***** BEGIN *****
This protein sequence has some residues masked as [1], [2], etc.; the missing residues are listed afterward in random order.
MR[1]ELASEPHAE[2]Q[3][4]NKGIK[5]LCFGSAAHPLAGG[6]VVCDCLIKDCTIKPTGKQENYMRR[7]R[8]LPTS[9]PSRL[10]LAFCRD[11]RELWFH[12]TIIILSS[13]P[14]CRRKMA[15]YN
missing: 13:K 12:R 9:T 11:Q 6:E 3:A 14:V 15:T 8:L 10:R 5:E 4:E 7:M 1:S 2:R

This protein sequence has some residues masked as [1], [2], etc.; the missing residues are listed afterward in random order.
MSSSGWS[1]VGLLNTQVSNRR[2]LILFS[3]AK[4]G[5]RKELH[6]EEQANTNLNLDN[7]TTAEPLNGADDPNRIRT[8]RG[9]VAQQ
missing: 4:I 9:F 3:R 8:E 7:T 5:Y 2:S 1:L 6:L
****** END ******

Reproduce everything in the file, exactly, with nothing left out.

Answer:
This protein sequence has some residues masked as [1], [2], etc.; the missing residues are listed afterward in random order.
MR[1]ELASEPHAE[2]Q[3][4]NKGIK[5]LCFGSAAHPLAGG[6]VVCDCLIKDCTIKPTGKQENYMRR[7]R[8]LPTS[9]PSRL[10]LAFCRD[11]RELWFH[12]TIIILSS[13]P[14]CRRKMA[15]YN
missing: 13:K 12:R 9:T 11:Q 6:E 3:A 14:V 15:T 8:L 10:R 5:E 4:E 7:M 1:S 2:R

This protein sequence has some residues masked as [1], [2], etc.; the missing residues are listed afterward in random order.
MSSSGWS[1]VGLLNTQVSNRR[2]LILFS[3]AK[4]G[5]RKELH[6]EEQANTNLNLDN[7]TTAEPLNGADDPNRIRT[8]RG[9]VAQQ
missing: 4:I 9:F 3:R 8:E 7:T 5:Y 2:S 1:L 6:L